As the railroads took hold, Chenoa became a city where significant trade took place. This in turn allowed the city to prosper. By 1879, there were 12 miles of boardwalks in front of houses and businesses. Brick walkways were added some ten years later. Dirt roads would soon be upgraded to accommodate more modern concepts of transportation, including the automobile.
Other important occurrences before the turn of the century included the development of the Chenoa Water Works in 1895. A great fire had virtually wiped out the business district only months before in 1894. Typhoid fever had become an epidemic in many parts of the country, due mainly to public water contamination. In June of 1895, the first water tower was erected near the city park. Soon after, the first pump house was built near the train depot. During this same time period, the first city hall building was constructed on Weir Street. It served citizens at this location for 60 years.
The first Chenoa Fire Department was formed around 1894. It was entirely volunteer and consisted of bucket brigades. At one time, there were close to 40 members of the department. At first, fire equipment consisted of carts that could hold water for the bucket brigade. After the establishment of the Chenoa Water Works, water mains and fire hydrants took the place of these brigades, improving the fire fighting capability of the fire department. The State Bank of Chenoa was organized in July of 1892 and opened for business on the southeast corner of Green and Owlsley Streets. The bank had capital of $30,000 and close to 40 stockholders. Through the years it has changed its name frequently under a variety of ownership arrangements.
Chenoa Community Grade School was built in 1911 at a cost of $40,000. It accommodated both grade and high school students. The high school rented space from the grade school. In 1920, a community high school district was organized. L.C. Smith was named its first superintendent. The high school built its first building in 1936 with monetary assistance from the federal government.
Transportation arteries were also being improved in and around the city. Dirt roads were no longer an option due to the dust in the dry season and the mud and ruts that would occur on roads when in use during wet periods of weather. Chenoa paved many of its roads between 1915 and 1919 which further enhanced it as a trading center. In 1920, State Highway 8 became U.S. Route 66. Route 66 would later be developed into a major cross-country transportation artery. In 1924, U.S. State Highway 4 was renamed U.S. Highway 24. These roads were paved like many others across the country encouraging an upswing of motor vehicle traffic in the early 1900's. Although churches were present throughout Chenoa's early history, many denominations began to gain a foothold in Chenoa during the early 1900's. Methodists, Catholics, Presbyterians, Baptists, Congregationalists, Mennonites, Episcopalians, Nazarenes, German Baptists, Christians and Lutherans all had established churches in Chenoa during this time period.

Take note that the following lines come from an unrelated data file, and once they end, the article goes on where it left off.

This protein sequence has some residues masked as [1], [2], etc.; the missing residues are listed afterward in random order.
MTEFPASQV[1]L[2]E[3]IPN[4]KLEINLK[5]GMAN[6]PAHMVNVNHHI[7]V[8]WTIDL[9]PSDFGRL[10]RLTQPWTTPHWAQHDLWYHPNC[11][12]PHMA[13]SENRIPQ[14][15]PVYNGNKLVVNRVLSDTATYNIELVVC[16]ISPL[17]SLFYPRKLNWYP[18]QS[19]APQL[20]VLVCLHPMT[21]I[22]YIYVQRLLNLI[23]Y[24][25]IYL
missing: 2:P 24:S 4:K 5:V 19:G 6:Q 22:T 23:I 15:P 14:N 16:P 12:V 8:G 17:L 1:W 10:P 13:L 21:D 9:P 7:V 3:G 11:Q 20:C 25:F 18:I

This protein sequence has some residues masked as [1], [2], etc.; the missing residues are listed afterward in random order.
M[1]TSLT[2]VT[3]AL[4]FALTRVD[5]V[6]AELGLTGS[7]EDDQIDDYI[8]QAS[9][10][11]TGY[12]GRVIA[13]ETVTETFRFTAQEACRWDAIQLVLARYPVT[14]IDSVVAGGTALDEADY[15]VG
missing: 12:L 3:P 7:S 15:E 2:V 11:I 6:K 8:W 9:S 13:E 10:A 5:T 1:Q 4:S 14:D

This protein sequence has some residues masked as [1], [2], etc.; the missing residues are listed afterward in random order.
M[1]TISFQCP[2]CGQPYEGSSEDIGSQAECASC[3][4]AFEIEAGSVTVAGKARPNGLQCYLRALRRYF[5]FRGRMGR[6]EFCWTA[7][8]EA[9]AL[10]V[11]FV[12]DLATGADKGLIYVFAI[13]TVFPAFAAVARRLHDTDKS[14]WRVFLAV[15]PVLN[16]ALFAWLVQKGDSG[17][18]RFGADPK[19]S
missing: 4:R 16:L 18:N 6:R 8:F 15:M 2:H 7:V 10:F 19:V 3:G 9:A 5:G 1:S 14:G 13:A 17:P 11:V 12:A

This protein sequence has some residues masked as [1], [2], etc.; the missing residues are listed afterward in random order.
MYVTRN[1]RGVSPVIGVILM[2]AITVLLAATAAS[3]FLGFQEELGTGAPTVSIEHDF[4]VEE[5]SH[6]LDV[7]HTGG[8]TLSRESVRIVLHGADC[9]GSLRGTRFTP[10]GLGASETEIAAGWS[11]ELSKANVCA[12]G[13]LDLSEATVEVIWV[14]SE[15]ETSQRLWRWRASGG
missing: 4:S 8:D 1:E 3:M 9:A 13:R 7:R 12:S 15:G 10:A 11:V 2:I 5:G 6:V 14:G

The Mennonite Old Peoples Home was founded in 1919 in the nearby Village of Meadows. A 13-acre site in the central part of the village was chosen. Ground was broken in 1922 and the home was completed and dedicated in May of 1923. Additions and expansions to the home were later made in 1947 and again in 1951. Today the home serves over 100 people and is operated as a not-for-profit organization.
The Ritz Theater was the first motion picture theater in Chenoa. Opening in 1909, it was initially owned and operated by the Dexter and Clagget families of Lexington and featured silent pictures. The modern version of the theater was opened in February of 1938 under the management of Elmer Larsen.
The Chenoa Milling Company began operations in 1926 under the leadership of Ray Morris. It began as a feed grinding operation for farmers. In 1939, work began on constructing new quarters for the mill two blocks east of the business district. The company later produced and sold livestock feed, phosphate and fertilizer.
After World War II, local farmer Alvin Dameron of Yates Township purchased a surplus army plane for personal use. His purchase sparked interest from other farmers in the area who also purchased aircraft. This group became known as the Flying Farmers and was the initiative behind the formation of the Chenoa Flying Club in 1947. That same summer, Howard and Harry Pick built a turf airfield and a hangar on their property just southwest of Chenoa. The airfield was part of the Chenoa area for several years.